An account of the birth of the European Convention on Human Rights, and the influence of its co-author, the Scot Sir David Maxwell Fyfe

During the recent debates about the European Convention on Human Rights, triggered by the Strasbourg court’s Hirst judgment and the UK Supreme Court’s Cadder and Fraser judgments, the name of Sir David Maxwell Fyfe has frequently been cited as one of its “principal authors”. The First Minister has made this reference, particularly emphasising Fyfe’s Scottish nationality, during his attempt to circumscribe the Supreme Court’s remit north of the border. The irony is that he was an English-qualified barrister, so it is unlikely that the tradition of Stair weighed heavily on his mind when he set to work on the Convention. In truth, his nationality is entirely incidental, but it is nevertheless a convenient way to explore the origins of the treaty which has made such a profound impact on domestic law north and south of the border.

Fyfe was born in Edinburgh in 1900 in relatively modest circumstances, but managed to secure a place at Balliol College, Oxford. Despite only achieving a third, he quickly established himself as a criminal barrister in Liverpool, where he also became a Conservative MP. He served as a law officer in Churchill’s Government, before acting as the lead British prosecutor at the Nuremberg trials, where he won praise for his skilful cross-examination of Reichsmarschall Hermann Göring. His experiences on the continent made him a passionate European, while his exposure to significant amounts of documentary and oral evidence detailing Nazi atrocities also sowed the seeds of his commitment to human rights.

After returning to the opposition benches in the Commons, he quickly became involved in the European Movement and it was in this context that his involvement in drafting what became the Convention began. While he was certainly involved in composing the first draft, the end product was the collaborative outcome of many hands and not one but four committees, which struggled to reconcile competing legal traditions, ideologies, faiths and the prevailing political priorities of the day. As a result, Fyfe’s role could better be described as diligent midwife rather than one of its principal authors.

First moves

After the formation of the United Nations in 1945, its Universal Declaration of Human Rights was adopted in December 1948. It immediately became clear that the next step, a legally binding charter, would take a number of years to achieve. As a result, a number of individuals seized the initiative to make faster progress at the European level, where the differences between legal systems which already respected fundamental rights were ostensibly easier to reconcile. In the context of the near stillbirth of an international bill of rights, the Convention was forged on a ravaged continent where the memory of Nazi occupation and atrocities was still fresh and the fear of Communist influence from the east was becoming more prevalent in the early years of the Cold War.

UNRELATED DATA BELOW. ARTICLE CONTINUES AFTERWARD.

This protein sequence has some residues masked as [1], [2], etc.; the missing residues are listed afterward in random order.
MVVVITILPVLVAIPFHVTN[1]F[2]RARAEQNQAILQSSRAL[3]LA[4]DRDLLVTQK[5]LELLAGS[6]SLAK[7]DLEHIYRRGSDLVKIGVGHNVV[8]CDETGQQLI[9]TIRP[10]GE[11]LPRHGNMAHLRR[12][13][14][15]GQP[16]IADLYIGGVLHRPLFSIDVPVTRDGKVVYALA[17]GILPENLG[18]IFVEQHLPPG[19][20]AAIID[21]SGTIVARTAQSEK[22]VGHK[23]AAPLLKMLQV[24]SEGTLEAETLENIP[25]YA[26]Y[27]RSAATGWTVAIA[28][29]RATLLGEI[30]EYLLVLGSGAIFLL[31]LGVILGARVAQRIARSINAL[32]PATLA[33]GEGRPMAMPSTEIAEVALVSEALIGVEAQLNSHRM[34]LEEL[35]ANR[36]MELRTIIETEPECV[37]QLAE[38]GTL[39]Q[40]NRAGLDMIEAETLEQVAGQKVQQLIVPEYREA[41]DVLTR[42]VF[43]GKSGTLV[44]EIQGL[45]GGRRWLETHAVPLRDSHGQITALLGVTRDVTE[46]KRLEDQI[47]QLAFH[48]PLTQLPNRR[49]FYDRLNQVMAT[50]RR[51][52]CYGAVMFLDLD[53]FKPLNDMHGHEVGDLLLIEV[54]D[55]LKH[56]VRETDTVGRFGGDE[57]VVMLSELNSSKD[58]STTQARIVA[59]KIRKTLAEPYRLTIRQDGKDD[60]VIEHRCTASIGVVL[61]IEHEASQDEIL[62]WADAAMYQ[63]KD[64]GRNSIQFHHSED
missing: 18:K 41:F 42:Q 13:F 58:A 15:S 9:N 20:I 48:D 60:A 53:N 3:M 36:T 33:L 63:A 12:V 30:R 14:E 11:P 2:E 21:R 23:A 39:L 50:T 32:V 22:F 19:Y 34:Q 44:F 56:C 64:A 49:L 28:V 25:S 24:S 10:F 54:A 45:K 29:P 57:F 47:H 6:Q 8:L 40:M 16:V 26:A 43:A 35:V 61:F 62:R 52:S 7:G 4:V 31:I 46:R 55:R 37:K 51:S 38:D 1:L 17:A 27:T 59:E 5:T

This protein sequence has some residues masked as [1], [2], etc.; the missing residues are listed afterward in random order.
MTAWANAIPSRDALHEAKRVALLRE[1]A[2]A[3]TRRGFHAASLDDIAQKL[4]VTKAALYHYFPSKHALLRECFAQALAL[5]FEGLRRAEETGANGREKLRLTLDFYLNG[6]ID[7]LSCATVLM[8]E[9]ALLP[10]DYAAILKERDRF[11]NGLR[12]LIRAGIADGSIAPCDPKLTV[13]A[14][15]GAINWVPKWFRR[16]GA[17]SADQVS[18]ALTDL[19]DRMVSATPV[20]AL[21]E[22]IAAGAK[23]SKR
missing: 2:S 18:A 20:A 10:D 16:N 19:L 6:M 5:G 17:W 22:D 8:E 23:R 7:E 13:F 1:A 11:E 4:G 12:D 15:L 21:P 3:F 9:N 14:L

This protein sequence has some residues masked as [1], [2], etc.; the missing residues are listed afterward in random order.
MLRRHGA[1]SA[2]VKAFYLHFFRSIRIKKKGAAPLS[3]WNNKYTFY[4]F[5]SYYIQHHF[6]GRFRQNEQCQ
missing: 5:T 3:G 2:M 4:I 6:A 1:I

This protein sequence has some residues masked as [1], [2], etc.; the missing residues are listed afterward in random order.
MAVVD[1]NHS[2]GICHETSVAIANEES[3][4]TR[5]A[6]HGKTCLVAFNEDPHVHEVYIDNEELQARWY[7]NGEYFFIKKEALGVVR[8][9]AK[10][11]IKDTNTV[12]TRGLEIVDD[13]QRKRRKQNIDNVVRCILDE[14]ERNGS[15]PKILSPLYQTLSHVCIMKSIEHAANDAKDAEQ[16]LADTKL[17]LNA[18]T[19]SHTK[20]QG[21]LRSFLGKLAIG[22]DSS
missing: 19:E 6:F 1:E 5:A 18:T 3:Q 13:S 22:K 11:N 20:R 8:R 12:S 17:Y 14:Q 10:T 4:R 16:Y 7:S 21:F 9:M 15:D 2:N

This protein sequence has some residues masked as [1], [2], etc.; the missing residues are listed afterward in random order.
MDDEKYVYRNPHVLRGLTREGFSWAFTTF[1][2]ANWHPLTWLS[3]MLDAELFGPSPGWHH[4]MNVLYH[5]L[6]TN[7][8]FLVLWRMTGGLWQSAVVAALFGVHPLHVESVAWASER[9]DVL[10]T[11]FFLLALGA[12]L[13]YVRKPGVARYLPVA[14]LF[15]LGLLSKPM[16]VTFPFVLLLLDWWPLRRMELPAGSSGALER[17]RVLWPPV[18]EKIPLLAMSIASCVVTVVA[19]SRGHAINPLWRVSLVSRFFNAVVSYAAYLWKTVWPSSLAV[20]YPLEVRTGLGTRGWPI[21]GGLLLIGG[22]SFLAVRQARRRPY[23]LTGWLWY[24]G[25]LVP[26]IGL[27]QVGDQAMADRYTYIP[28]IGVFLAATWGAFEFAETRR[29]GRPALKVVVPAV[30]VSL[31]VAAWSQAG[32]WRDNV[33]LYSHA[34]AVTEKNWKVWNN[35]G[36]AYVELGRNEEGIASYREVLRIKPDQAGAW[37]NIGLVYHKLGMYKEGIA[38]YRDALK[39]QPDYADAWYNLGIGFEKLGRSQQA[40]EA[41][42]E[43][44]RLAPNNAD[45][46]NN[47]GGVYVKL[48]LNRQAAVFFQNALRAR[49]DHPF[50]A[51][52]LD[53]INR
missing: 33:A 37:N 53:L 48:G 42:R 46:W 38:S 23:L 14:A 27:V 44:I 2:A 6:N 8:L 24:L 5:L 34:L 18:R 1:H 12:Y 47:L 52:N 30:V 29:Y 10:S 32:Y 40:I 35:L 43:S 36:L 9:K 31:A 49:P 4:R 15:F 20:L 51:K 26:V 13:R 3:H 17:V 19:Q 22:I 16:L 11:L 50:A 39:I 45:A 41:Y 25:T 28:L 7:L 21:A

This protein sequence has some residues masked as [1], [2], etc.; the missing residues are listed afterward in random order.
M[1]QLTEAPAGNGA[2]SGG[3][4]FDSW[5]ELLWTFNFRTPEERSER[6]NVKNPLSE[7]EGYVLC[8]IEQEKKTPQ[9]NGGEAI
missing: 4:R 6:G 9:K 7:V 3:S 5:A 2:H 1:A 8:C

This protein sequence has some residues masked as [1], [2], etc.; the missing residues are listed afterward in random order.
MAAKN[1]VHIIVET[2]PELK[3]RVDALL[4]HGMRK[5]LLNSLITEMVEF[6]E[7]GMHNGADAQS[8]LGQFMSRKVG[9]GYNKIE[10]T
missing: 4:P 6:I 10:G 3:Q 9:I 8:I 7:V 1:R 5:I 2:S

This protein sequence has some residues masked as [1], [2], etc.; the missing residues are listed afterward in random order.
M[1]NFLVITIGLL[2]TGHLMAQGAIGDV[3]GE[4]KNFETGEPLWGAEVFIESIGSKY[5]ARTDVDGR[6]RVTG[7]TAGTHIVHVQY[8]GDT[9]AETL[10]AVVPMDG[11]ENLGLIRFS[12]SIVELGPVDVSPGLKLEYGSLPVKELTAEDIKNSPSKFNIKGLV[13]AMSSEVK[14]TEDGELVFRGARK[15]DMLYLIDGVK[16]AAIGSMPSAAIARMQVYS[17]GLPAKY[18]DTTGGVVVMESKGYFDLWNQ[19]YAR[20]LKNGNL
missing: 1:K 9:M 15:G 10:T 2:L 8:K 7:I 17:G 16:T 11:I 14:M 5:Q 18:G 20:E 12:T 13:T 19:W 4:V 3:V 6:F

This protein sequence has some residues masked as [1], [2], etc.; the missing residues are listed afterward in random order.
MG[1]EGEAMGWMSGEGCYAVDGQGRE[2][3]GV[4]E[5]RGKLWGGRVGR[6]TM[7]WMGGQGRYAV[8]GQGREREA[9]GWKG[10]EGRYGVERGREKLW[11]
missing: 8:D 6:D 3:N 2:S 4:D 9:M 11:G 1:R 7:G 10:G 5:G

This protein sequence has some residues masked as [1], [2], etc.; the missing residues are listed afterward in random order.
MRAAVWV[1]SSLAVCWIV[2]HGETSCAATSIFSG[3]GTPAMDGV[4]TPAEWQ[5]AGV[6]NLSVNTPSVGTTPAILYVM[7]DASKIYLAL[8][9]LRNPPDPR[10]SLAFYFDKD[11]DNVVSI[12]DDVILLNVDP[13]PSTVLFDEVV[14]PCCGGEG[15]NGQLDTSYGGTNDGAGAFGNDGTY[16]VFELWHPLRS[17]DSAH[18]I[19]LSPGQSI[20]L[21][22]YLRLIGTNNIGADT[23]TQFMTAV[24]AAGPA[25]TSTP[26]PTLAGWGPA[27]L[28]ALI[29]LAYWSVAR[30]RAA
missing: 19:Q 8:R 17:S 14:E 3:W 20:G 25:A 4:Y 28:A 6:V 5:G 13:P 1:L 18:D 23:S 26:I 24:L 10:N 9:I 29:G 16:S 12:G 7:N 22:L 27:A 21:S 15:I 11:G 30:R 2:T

It also formed part of wider efforts to achieve greater European unity, and at this stage the Conservatives, now in opposition and led by figures such as Sir Winston Churchill and Harold Macmillan, took the lead in championing this cause, as well the need for a human rights charter. However, their Labour counterparts were less enthusiastic and Clement Attlee’s Government pursued a more isolationist approach. While the British still enjoyed a great deal of prestige on the Continent for their wartime efforts, relations with their European partners would shortly turn sour a few years later as they refused to embrace moves towards “ever closer union”.

Following Churchill’s call for “a kind of United States of Europe”, he presided over a Congress of Europe in May 1948, which brought together more than 700 parliamentarians from across the continent. The European Movement emerged from this meeting, with a commitment to achieving greater European unity and the adoption of a human rights charter. The British wing of this organisation took the lead in conducting preparatory work on a draft Convention in early 1949, which involved Fyfe and numerous international law jurists, including Professor Arthur Goodhart and Professor Herscht Lauterpacht. J Harcourt Barrington, a barrister who had been a member of Fyfe’s prosecution team at Nuremberg, was also recruited for his drafting skills.

The next step was the establishment of a juridical section tasked with developing the proposals further. Pierre-Henri Teitgen, a resistance hero and later Minister for Justice in post-occupation France, whom Fyfe had first met in Nuremberg, became the chair, with Fyfe acting as co-rapporteur alongside Fernand Dehousse, a Belgian jurist. It was likely that Fyfe and Barrington played a primary role in producing the draft, which simply listed a number of rights and made provision for their enforcement by a Commission, receiving petitions from individuals in the first instance, to be considered by a powerful European Court of Human Rights if deemed admissible.

Another result of the Hague Congress was the establishment of the Council of Europe in May 1949, consisting of an intergovernmental Committee of Ministers, taking decisions by unanimity, and an advisory inter-parliamentary Consultative Assembly. While the Committee of Ministers initially tried to dictate the Assembly’s agenda, it eventually acquiesced in the latter body’s desire to discuss human rights on the presumption that its deliberations would be relatively harmless. As delegates, Fyfe and Teitgen immediately presented their draft Convention to the Assembly on 19 August 1949, when Fyfe declared that “we cannot let the matter rest at a declaration of moral principles and pious aspirations, excellent though the latter may be. There must be a binding convention, and we have given you a practical and workable method of bringing this about”.